WHAT a difference five years can make. Exactly five years ago today, on 27 September 2004, the Irish Independent published a brief assessment of then minister for social and family affairs Mary Coughlan's first two years in office.
The piece noted that Coughlan was "regarded as an effective conciliator who is able to use her 'wee Donegal lass' persona to good effect. Because she has not been in cabinet long, the jury is still out on just how effective a performer she is. She has not done anything radical and daring with her brief, but has not done anything wrong either. A steady pair of hands."
Five years on and the jury has returned from its deliberations and the "steady pair of hands" description has been thrown out the window.
Whether it is fair or not, one of the friendliest politicians in Leinster House (with the heartiest laugh in politics) has been dubbed 'Calamity Coughlan' after her 15-month tenure as Tánaiste, which has been dogged with a litany of gaffes and controversies.
Her most notable early gaffe came shortly after the celebratory bonfires went out in Donegal South West. Not once but twice, Coughlan mistakenly made the false claim that larger EU member states are entitled to two EU commissioners. Given that she had much prior experience of EU negotiations for farmers when she was agriculture minister, this was an avoidable slip up. She soon disappeared from the 'Yes' campaign and has taken a back seat in the current campaign.
Budgets are not the Tánaiste's forte. In the fiasco that ensued after Brian Lenihan's first budget last October she made one of her more tactless moves when she told backbenchers it would be "disrespectful" to the Taoiseach Brian Cowen if they criticised the abolition of medical cards for over 70s. Joe Behan, who left the party during that fiasco, wrote in his resignation letter to Cowen, "I found that warning to be insulting in the extreme."
The medical-card fiasco was still at boiling point when she told the Dáil, "I ask for the indulgence of the House, given that we need clarity on this issue. Of the savings of €100m, €86m is for GPs and €30m is for pharmacists!"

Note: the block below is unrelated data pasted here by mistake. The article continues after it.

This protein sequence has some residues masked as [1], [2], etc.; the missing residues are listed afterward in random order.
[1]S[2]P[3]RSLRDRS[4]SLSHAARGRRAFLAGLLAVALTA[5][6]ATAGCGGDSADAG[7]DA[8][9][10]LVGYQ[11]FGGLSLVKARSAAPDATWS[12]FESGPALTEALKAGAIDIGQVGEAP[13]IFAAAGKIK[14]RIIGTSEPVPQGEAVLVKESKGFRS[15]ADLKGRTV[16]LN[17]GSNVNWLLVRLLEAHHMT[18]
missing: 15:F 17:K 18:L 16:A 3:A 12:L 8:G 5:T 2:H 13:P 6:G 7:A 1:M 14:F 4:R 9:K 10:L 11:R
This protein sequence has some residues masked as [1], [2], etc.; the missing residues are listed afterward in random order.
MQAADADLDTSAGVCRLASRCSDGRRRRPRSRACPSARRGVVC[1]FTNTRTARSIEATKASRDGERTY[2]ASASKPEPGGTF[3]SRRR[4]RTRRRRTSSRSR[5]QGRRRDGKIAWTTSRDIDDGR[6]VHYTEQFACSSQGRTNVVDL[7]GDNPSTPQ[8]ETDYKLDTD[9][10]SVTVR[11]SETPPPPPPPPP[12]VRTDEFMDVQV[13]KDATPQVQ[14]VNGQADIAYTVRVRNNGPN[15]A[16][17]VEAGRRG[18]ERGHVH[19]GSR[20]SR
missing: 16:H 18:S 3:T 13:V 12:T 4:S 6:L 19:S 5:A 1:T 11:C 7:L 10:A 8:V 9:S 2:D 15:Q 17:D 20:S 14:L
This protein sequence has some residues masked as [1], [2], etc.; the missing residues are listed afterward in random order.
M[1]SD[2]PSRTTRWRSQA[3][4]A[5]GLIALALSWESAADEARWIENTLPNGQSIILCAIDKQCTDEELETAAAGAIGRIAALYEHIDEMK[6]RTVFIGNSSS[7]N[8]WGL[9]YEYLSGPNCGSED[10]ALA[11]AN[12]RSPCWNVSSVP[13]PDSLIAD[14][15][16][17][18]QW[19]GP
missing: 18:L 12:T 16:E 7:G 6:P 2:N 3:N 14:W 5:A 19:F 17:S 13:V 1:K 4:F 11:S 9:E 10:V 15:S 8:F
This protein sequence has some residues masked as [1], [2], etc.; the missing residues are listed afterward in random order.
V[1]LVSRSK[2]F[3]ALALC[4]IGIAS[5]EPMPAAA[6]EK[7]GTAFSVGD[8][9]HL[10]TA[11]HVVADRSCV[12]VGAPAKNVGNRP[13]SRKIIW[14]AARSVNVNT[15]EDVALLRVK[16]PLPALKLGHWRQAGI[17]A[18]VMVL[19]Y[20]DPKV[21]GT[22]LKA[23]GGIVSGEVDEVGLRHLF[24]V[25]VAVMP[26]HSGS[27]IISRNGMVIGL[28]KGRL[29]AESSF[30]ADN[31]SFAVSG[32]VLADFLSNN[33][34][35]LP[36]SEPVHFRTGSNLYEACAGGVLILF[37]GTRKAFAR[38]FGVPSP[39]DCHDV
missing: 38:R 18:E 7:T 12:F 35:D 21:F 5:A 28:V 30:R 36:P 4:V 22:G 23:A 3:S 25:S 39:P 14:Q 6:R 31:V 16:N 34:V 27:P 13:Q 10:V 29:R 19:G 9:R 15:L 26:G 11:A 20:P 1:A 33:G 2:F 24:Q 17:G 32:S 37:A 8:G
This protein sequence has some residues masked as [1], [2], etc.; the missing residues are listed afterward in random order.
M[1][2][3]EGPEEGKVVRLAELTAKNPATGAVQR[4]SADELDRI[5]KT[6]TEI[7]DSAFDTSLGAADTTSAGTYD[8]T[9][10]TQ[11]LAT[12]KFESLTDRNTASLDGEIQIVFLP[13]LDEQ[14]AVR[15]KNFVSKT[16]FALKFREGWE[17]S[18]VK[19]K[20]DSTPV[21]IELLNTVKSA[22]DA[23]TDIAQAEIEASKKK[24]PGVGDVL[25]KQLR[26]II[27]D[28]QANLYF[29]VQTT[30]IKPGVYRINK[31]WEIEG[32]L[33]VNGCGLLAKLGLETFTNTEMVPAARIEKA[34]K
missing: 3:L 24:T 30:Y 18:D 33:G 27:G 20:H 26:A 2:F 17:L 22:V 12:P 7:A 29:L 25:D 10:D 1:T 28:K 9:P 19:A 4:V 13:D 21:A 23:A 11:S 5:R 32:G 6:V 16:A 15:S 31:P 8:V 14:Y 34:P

Coughlan is a colour-writer's dream, and one Leinster House journalist refers to her as "the gift that keeps on giving". So her decision to be photographed behind the counter of a McDonald's fast-food outlet in March provided much fodder for her critics.
In fairness to the Tánaiste, her attendance at the launch of the McDonald's staff training centre also showed her laudable humility.
Later in March, she was criticised for upsetting cancer-services campaigners in the north-west. Mincing her words she appeared to imply patients would have survived if a planned centralised cancer-treatment facility had been available.
In another minor gaffe, she also said, "There will be no supplementary budget", five days before the announcement of the emergency mini-budget in April.
Whatever about her various verbal gaffes, one of the most damaging controversies the Tánaiste has been involved in was the John McGuinness affair in April.
Cowen's decision to reshuffle his junior ministers saw McGuinness sacked from his role and ignited a public spat between McGuinness and Coughlan, the minister for enterprise, trade and employment. Just days after his sacking McGuinness went on The Late Late Show and explained how he had told the Tánaiste to her face "I have no confidence in your ability." McGuinness issued a statement to the press during the controversy that followed and he recounted details of the meeting where his comments were made.
Even though Coughlan denied McGuinness made such comments to her in person, her authority was clearly damaged by the episode that garnered blanket media coverage.
There is a feeling in Leinster House that Coughlan has unfairly become a figure of fun with the media, partly because of her gender.
That said, after a quiet summer, the Tánaiste's gaffes have come thick and fast in recent weeks. In an interview with Raidio na Gaeltachta two weeks ago she referred to Fianna Fáil's coalition colleagues as "na glasraí", which means 'the vegetables' in Irish.
Speaking at an IDA Innovation Ireland launch two weeks ago she came in for much criticism when she credited Albert Einstein for his work on evolution, when it was clearly Charles Darwin she meant.
She also told the Dáil last week that the cabinet had not met, a day after she had chaired a cabinet meeting in the absence of Cowen, who was at a UN meeting in New York.
This weekend Coughlan is at the centre of another political storm over former Fás chief executive Rody Molloy's 'golden handshake'. She approved the payment worth almost €1.1m without taking legal advice.
Coughlan and Cowen had both previously claimed the threat of legal action from Molloy was the main reason for agreeing the massive settlement.
When Cowen appointed her Tánaiste, Coughlan was carried shoulder high across the Leitrim border into Donegal and the headline in one local paper proclaimed, "Mary one step closer to becoming Taoiseach."
Just months later, Fine Gael's Leo Varadkar had dubbed her "Ireland's Sarah Palin".
As time goes by Mary has taken many giant leaps away from ever becoming Taoiseach.